In another embodiment of the present invention, the dye formulation consists of a dye powder, which may be formed into tiny dye beads or cylinders with a suitable binding agent. Assumption of the shape of beads takes place by tumbling, or in the alternative rolling, so as to force the powder into a spherical shape. The dye beads are of a predetermined size that facilitates their dispersion into solution in the system refrigerant, or in a combination of the system refrigerant and a lubricant.
It has also been found that in some situations the dye formulation has been possible to be caused to adhere to desiccant beads which when the dry formulation is mixed with the desiccant beads causes a dry coating to be affixed to the desiccant beads after which the desiccant coated dry beads may be inserted into a desiccant bag, receiver drier, accumulator, or filter drier for insertion subsequently into the system.
It has also been found possible to add a liquid dye from the usual group of naphthalimide, perylene, coumarin, and thioxanthane with desiccant beads to again result in a dry coating rendering the beads quite useful for insertion into a desiccant bag or other components and subsequently into the system for detection of leaks at such time as a light source having a light emission wavelength from 190 nanometers to 600 nanometers is directed at the system.
While the usage of dye in bead form appears to be highly desirable for insertion into desiccant bags, it is also possible to employ techniques for introducing the dye in powder or liquid form directly into the desiccant bags for insertion subsequently into the system.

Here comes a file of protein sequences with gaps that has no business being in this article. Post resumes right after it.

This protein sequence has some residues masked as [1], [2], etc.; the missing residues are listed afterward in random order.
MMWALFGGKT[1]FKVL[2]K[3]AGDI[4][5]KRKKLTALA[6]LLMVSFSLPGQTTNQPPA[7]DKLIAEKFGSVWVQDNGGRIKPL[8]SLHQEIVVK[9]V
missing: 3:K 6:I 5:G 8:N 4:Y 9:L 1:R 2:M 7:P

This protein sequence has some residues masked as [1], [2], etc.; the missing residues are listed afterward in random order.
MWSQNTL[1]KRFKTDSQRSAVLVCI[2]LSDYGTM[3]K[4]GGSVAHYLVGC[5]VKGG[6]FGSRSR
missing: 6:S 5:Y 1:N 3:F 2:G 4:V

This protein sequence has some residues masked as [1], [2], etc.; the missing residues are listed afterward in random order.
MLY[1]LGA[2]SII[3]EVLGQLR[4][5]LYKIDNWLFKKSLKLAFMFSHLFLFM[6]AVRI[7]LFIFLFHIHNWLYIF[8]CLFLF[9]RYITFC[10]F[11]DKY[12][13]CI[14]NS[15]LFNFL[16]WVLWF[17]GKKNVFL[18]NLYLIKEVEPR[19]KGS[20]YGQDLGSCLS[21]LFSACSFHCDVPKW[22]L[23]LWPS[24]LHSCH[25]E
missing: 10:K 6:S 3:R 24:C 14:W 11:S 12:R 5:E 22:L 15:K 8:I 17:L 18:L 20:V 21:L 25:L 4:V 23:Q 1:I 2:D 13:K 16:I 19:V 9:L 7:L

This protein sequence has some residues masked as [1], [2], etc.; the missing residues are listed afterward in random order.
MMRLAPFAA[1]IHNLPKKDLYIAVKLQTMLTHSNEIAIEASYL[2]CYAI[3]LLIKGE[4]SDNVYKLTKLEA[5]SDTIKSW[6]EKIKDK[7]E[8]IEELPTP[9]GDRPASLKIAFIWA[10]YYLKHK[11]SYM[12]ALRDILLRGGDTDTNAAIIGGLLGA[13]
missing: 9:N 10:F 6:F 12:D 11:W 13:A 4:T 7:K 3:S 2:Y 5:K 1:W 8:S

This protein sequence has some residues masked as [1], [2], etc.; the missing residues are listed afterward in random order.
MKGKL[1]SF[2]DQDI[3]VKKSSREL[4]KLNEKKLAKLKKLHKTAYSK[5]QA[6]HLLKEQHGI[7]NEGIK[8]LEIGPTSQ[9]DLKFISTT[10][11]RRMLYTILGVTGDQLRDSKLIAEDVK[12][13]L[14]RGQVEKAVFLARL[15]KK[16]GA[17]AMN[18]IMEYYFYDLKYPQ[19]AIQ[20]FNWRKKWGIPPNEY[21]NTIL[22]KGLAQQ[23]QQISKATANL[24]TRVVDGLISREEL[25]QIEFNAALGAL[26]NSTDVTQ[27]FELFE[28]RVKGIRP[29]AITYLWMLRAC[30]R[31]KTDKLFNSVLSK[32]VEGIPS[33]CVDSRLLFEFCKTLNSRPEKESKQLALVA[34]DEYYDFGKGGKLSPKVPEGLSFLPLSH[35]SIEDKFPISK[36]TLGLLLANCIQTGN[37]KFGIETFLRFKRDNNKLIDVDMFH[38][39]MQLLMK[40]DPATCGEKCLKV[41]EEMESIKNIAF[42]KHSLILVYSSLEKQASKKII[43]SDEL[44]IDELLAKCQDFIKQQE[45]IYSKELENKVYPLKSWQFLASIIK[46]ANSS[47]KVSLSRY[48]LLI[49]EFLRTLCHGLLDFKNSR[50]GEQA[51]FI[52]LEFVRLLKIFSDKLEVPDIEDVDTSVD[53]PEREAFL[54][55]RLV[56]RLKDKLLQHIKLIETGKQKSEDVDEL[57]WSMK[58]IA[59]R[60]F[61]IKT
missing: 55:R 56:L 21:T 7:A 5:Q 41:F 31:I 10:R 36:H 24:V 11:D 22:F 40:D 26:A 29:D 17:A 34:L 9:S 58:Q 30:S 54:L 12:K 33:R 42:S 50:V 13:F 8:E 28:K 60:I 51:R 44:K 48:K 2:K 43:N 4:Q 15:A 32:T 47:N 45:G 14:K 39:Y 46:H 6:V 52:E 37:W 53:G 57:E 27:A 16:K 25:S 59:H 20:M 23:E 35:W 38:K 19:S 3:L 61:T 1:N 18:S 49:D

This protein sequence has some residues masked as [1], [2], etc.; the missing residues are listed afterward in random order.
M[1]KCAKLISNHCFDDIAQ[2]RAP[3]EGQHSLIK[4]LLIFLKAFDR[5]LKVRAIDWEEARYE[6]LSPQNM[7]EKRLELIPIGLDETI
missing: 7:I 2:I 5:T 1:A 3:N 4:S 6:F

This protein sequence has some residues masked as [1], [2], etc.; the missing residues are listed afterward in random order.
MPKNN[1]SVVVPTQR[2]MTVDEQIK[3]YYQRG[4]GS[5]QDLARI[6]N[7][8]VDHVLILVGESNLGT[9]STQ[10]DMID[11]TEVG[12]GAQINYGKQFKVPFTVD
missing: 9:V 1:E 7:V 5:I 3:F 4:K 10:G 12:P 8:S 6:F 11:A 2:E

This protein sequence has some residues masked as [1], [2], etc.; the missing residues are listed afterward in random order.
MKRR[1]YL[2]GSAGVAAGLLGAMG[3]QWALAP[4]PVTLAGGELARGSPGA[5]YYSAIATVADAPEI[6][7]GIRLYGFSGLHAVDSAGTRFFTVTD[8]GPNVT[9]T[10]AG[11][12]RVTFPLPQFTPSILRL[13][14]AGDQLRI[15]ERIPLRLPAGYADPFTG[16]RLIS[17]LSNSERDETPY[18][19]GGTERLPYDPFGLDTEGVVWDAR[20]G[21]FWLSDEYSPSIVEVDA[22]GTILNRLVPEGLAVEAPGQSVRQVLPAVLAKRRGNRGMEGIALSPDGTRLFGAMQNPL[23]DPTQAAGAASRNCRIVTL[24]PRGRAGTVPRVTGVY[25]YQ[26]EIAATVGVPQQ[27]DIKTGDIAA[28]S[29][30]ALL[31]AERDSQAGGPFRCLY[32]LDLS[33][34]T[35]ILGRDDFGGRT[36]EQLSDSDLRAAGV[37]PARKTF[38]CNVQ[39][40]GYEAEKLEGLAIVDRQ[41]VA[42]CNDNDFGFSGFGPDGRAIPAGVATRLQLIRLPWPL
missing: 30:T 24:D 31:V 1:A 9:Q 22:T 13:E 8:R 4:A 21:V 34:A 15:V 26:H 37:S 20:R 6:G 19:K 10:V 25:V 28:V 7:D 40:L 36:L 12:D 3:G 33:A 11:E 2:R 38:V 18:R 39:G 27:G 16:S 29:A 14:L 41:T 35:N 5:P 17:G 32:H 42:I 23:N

A best understanding of the present invention will be had by making reference to the following description, wherein will be described the method of placing a leak detecting dye in a heating, ventilating, refrigeration, or air conditioning system by preparing a dye formulation. Various means are taught for adapting the dye formulation for introduction into the system, as well as various techniques for introducing the dye formulation into the system, followed by examination of the system with a light source to determine the presence of a leak resulting from the presence of the dye formulation at leak sites.
Initially, in preparing the dye formulation, a dye is chosen from the group comprising naphthalimide, perylene, coumarin, and thioxanthane dyes. Some of these dyes are available in both liquid and powder form, both of which are adaptable for preparation into a formulation for utilization in accordance with the teachings of the present invention.
When utilizing the dye powder, several techniques are available for preparing it into a formulation which is usable in accordance with the present invention. The first of these consists of taking the dye powder and forming it into a granular form such as beads or pellets. It should be understood that hereinafter when the term dye powder is used it shall refer equally to dye in granular or crystalline form.